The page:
Melaleuca

Melaleuca quinquenervia
Family: Myrtaceae

Natural Historymelaleuca
Multiple trunks of melaleuca
Photo credit: Larry Korhnak, University of Florida

Melaleuca is an invasive exotic plant that is originally from Australia. It is sometimes called punk tree, white bottle-brush tree or paper-bark tree. This member of the Eucalyptus family has a characteristic camphor-like scent when the leaves are crushed. The flowers produce chemical compounds that cause respiratory problems for some people. Others think the blossoms, which resemble bottle-brushes, have a scent similar to mashed potatoes and gravy.

The trees spread rapidly by producing and storing many seeds. In fact, one tree is capable of producing as many as one million seeds per year. When the trees are stressed, such as by fire or frost, they release even more seeds. In some locations, Melaleuca can out-compete and replace as much as 50 acres of native vegetation per day. The seeds are dispersed by both wind and water and quickly establish new stands.

Habitat & Range

Melaleuca is native to the South Pacific but can now be found growing rampant in many wetlands in South Florida and Louisiana. The trees are especially dense and troublesome in the Everglades. The trees are very adaptable and can live in either dry or wet settings. They are common in South Florida swamps and marshes and can  form dense monocultures that pose a serious threat to natural communities.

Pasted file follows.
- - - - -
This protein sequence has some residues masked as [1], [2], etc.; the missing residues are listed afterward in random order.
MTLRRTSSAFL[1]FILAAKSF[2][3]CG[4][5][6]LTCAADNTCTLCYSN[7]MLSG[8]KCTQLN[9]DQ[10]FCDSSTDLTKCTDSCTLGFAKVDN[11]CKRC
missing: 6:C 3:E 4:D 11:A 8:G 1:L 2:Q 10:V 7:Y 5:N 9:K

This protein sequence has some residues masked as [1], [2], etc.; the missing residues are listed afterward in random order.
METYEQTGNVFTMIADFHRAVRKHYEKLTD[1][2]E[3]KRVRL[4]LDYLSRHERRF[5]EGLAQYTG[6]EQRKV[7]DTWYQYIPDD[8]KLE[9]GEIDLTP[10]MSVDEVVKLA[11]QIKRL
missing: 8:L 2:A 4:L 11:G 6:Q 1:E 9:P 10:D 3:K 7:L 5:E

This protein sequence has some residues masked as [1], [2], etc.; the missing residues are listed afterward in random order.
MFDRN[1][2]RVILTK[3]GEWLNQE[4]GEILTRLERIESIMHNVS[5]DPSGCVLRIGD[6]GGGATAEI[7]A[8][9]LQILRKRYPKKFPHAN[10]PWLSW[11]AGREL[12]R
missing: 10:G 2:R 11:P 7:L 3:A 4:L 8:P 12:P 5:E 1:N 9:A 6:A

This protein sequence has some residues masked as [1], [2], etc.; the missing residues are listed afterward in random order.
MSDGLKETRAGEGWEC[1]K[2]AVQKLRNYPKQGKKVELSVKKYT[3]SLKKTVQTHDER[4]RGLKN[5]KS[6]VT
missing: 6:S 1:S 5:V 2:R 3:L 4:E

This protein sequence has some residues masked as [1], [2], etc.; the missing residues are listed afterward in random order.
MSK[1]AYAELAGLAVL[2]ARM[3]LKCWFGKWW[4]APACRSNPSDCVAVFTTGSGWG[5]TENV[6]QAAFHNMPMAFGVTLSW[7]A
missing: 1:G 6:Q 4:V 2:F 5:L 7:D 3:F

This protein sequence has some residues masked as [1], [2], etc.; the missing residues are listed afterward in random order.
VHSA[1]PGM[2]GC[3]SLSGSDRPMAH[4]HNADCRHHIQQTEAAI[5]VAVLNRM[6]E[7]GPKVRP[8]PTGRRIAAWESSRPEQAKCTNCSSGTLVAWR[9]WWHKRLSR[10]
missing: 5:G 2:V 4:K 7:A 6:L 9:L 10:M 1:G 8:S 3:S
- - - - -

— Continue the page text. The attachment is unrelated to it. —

Wildlife Use

While the trees can cause serious environmental problems, they are valuable to honeybees, bats and certain birds that  are attracted to melaleuca blossoms for their nectar.

Human Use

Melaleuca was introduced to the United States in the early 1900's as an ornamental tree and also to help dry up swampy areas.  Control of melaleuca is a serious problem in Florida. Although the trees are highly flammable, they reproduce quickly after fires. Some experiments involve the introduction of Australian snout beetles, who are natural enemies and feed only on melaleuca leaves.  Trees removed for control are sometimes sold as mulch, which has been treated with high heat to prevent remnant seeds from germinating.


 

Identifying Characteristics

Size/Form: Melaleuca is a sub-tropical evergreen tree that may grow up to 50' to 80' tall. It grows in dense thickets and has spongy, peeling, paper-thin bark.
Leaves: The leaves are simple, alternately-arranged and oval to elliptical in shape. The 1" - 2" leaves are greyish-green and have distinctly parallel veins. The leaves have a camphor-like odor when they are crushed.
Bark: The bark is spongy and grows in thin, white layers.
Flowers: The flowers are white blossoms growing on brush-like spikes in spring and summer months. They are fragrant and are often an allergen .
Fruit: Fruits are small, cylindrical or square woody capsules, containing many seeds.
Similar Trees on the Florida 4-H Forest Ecology Contest List:
  • None. This is the only tree on the list bearing flattened leaves with parallel veins.

 

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